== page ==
Jorgenson emphasizes that, “I can’t advocate the AGC strong enough.” The Associated General Contractors of America (AGC) promotes the interests of the commercial construction industry, through lobbyists and unions, and it has an enormous impact. The AGC also has excellent resources for up-to-date training, whether for supervisory, project management or office staff training, and it possesses incredible resources for any legal questions, union issues or subcontractor forms.

“Whenever you ask them a question or send them an e-mail, they get all over it with good solid answers. They have been a lifeline for us on many occasions with difficult legal questions on what our rights are. There is not one area where the AGC is not able to step in and advocate help.”

An example of the projects Jorgenson Construction engages in is the Brooklyn Park police station. This two-year project was an addition to the station’s existing facility and involved soil reclamation as well as a rebuilding from start to finish. As this remained an occupied building during the construction period, challenges included structuring work schedules around the regular operations of the police department.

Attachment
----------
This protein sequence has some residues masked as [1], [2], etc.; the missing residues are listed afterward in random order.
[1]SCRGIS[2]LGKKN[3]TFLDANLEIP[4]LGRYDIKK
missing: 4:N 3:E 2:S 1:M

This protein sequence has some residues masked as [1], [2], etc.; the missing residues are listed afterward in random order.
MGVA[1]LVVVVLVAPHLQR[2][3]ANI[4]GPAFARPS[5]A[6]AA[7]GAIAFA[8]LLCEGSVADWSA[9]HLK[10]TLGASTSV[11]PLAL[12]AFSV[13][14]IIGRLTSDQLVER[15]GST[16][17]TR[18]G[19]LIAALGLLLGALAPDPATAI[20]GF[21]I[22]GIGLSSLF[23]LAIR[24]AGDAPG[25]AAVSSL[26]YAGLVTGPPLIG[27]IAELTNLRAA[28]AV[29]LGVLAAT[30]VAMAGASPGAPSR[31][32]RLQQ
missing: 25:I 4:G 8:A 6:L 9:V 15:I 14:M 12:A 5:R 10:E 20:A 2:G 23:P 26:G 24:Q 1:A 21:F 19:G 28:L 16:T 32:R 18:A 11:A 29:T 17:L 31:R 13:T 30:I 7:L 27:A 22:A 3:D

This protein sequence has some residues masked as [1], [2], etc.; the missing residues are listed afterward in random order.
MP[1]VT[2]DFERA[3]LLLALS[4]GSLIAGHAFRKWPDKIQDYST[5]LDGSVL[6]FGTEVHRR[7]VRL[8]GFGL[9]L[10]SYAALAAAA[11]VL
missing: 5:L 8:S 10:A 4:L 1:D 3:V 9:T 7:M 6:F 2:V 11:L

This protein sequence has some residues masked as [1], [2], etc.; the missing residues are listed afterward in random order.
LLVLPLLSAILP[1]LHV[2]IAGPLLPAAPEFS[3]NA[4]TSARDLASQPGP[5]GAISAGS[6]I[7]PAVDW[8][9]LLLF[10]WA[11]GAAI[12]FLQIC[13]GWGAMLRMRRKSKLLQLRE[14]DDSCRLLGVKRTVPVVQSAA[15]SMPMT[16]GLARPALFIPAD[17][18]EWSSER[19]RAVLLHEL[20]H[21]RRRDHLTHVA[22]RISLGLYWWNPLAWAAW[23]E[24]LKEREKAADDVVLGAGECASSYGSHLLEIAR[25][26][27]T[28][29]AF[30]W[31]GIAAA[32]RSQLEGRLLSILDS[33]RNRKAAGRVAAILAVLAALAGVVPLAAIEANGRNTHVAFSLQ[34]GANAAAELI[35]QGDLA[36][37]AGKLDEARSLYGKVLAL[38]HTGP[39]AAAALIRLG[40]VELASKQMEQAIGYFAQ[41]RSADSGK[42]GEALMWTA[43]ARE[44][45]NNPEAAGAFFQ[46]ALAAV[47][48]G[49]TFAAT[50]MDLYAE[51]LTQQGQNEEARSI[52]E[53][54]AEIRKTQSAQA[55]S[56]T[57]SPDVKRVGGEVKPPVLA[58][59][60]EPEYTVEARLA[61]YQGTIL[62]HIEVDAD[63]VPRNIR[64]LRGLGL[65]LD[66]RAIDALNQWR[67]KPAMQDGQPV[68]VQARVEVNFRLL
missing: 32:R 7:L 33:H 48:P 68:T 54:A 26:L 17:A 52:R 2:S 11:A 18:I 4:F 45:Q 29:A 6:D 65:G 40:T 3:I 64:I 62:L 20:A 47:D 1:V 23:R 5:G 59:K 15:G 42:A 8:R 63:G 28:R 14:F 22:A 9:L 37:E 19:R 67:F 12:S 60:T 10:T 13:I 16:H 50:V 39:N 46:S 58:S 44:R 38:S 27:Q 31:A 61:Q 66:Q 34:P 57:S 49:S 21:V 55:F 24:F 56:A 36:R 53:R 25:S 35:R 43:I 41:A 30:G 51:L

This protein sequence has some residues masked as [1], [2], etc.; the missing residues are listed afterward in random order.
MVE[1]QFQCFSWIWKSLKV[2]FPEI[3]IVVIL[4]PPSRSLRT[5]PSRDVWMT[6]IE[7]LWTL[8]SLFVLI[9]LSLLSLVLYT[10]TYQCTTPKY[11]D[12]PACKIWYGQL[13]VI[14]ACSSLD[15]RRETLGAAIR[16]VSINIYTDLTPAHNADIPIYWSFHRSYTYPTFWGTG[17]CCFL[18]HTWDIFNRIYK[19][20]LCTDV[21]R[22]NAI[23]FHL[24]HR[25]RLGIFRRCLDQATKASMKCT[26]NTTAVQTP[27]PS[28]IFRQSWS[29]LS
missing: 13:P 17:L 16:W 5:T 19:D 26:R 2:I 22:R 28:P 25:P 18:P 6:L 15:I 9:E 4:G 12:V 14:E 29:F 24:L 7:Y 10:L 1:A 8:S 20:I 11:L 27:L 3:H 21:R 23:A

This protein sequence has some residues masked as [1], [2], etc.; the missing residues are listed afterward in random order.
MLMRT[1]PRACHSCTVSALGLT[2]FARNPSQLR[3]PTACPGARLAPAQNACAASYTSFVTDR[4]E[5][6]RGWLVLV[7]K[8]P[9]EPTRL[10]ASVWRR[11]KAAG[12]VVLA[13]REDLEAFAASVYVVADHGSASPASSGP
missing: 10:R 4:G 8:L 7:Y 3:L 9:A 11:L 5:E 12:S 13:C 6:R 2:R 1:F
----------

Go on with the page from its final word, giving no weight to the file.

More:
“The police chief was great to work with! It was essential that our superintendent facilitated schedules and timing for the sequence of that project to make it all work: whether it was site work, the demolition of an existing building, the addition to the existing structure and the interior modeling of the building that was there.” The cost of the build was $8.3 million.

Jorgenson Construction is involved in projects that range anywhere from $400,000 to $20 million. Other recent projects include the Lino Lakes Fire Station along with multiple full-floor refreshes and tenant improvements of several buildings in downtown Minneapolis.